QUESTION: “My boyfriend and I are 20 and 22 respectively and we have both already had sex with other people. We’ve always been Christians through our upbringing, but didn’t take the sex notion seriously. Since our previous relationships (6 months to a year ago) we’ve dedicated our hearts to the Lord! We are wondering if we should wait until marriage to have sex; we just started dating so marriage hasn’t been on the table, but neither of us has had a relationship without sex, and we want to do it right this time. I know premarital sex is a sin in the Bible, but is there a biblical reason we shouldn’t wait if we’ve already committed that sin?”
Our answer: The question you ask is: Is there a Biblical reason we SHOULDN’T wait till after marriage to have sex? The simple answer is: No. Nowhere in the Bible will you find a reason to have full intercourse outside a committed marriage relationship.
But the other question is, do you understand why sex outside marriage is ‘a sin’ according to the Bible? It is because, however enjoyable it might be at the time, in the end it is destructive rather than constructive.
This is because – as the Bible also tells us – full intercourse is special and unites two people in ways nothing else can; involves us sharing the deepest and most precious parts of ourselves; and works best against the background of a reliable long-term relationship. In God’s view, the only person who deserves to ‘know’ us in the way full intercourse allows them to is someone who loves us and is committed to us for life.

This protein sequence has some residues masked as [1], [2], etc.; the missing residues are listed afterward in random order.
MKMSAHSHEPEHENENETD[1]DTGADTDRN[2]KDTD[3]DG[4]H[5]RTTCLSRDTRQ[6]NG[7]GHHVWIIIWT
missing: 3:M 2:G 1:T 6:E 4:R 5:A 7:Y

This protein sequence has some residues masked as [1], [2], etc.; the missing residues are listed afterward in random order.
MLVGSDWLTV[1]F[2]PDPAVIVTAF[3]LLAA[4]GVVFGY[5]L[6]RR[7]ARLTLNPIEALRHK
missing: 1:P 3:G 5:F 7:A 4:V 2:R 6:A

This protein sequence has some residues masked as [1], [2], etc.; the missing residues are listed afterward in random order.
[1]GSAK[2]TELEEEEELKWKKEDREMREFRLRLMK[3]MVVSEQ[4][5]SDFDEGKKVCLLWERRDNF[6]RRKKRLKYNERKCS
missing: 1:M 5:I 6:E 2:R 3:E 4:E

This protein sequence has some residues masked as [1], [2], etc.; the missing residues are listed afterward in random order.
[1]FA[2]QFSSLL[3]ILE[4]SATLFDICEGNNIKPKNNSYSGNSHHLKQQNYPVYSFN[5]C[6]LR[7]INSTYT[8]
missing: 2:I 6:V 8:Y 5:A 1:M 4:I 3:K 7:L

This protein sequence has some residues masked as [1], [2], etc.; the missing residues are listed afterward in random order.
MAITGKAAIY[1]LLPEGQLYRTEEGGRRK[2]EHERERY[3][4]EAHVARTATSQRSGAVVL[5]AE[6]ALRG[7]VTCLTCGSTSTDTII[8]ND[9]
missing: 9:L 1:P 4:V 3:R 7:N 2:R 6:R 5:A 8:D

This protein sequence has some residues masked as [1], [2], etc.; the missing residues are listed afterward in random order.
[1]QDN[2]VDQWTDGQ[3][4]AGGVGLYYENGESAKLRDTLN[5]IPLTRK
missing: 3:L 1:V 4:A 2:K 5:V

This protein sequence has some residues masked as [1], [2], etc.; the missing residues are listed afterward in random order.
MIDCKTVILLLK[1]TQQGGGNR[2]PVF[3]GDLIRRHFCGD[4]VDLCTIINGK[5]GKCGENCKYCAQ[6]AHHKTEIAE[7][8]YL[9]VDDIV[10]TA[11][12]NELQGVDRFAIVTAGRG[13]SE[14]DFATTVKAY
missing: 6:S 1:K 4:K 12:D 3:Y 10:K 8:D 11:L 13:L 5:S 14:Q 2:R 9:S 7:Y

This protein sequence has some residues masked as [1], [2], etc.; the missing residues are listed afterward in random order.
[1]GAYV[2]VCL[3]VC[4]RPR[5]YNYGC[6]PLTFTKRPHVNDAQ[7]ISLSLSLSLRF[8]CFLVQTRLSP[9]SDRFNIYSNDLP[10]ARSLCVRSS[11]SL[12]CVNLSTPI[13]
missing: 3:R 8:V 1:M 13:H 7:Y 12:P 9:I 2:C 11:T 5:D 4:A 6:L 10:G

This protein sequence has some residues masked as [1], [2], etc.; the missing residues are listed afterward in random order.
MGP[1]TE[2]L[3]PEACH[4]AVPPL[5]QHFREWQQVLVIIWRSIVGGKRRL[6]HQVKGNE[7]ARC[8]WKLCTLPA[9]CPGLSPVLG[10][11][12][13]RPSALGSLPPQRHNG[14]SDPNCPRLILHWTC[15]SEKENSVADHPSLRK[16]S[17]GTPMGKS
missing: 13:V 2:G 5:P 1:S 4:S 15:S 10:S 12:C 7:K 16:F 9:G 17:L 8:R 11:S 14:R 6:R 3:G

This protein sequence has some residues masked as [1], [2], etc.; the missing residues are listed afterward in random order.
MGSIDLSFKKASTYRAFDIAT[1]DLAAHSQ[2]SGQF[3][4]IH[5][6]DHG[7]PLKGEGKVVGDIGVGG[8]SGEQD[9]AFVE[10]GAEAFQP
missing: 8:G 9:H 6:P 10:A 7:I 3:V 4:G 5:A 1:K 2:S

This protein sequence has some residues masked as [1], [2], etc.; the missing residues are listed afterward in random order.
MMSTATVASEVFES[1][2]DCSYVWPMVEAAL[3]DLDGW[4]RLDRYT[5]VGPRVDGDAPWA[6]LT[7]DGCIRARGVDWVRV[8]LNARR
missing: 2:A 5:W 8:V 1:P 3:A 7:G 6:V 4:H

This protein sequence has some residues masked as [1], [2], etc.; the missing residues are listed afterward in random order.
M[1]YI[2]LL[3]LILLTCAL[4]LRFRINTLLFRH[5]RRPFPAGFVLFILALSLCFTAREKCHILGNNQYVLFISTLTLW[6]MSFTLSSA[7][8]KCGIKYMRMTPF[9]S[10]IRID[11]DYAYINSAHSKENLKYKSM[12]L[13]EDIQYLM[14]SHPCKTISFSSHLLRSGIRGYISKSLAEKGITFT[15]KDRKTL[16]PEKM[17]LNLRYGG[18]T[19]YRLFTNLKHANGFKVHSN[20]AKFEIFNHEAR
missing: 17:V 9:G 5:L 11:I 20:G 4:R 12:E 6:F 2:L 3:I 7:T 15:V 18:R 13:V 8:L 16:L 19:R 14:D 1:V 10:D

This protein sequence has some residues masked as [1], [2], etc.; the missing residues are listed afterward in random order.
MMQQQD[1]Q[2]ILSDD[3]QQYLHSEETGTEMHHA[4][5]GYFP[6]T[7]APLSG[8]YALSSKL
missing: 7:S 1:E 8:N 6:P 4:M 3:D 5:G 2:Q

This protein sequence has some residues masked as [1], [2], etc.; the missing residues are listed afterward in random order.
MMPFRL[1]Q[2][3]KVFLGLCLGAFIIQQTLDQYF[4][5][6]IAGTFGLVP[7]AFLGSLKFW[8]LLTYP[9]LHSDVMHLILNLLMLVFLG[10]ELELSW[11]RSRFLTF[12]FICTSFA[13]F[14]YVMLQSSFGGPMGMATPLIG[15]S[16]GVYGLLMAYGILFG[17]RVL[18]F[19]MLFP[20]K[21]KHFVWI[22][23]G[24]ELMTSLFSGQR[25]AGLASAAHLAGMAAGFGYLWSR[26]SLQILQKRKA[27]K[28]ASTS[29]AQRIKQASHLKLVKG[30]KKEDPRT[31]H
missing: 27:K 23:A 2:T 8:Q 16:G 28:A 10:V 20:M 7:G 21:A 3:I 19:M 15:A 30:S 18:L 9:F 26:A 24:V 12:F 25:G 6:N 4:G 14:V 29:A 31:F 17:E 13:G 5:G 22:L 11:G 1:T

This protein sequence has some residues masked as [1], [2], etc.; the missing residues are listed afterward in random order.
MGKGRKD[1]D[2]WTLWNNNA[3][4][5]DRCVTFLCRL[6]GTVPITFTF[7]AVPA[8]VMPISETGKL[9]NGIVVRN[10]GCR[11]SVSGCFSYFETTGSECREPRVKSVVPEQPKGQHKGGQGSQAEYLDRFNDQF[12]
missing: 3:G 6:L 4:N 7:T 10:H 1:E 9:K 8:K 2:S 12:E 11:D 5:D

Sex before marriage can have these consequences:
- If the relationship ends, separation is that much more painful and difficult, with soul ties needing to be broken.
- The more different sexual partners we have the more of ourself we give away to people who don’t deserve us. So the more self-respect we give away, and the more people (through our memory) encroach into our ultimate marriage bed.
- If you have had full sexual intercourse with people other than your eventual husband or wife, you diminish the extent to which you have something special to give to them.
There are two final practical considerations:
- There is always the possibility of a pregnancy, and thus a child that will have to be brought up with a single parent.
- Sex with someone other than our long-term partner will always necessitate some cleansing and healing. This can be accomplished by God’s Spirit, but we can never be returned to the same pure and innocent state that we were in before.
It sounds as if you have now gone a long way in this self-healing process. What a shame it would be compound the damage (that is, the part of it that cannot be erased) and to have to start all over again with the process of healing what can be healed.
The longer you abstain from full intercourse the more your self-respect, purity, and wholeness will grow, and the more special this will be in your ultimate marriage, and the less second-hand will be the gift of yourself to your future husband or wife.
The more you abstain, the more also you can concentrate undistracted on the most important part of a relationship – that of becoming friends and discovering whether you are compatible as people. Sexual activity clouds our judgment in other areas of a relationship.
Lastly, the Bible tells us that any sexual contact you have with someone who is not your husband or wife, the more you steal from their ultimate husband or wife. (1 Thess 4:6) A useful guideline is to ask yourself this: if I were now watching my true, ultimate lifetime partner, the one I would someday come to adore, what would I be happy to see them doing, or how far would I be happy to see them going, with someone else before they met me?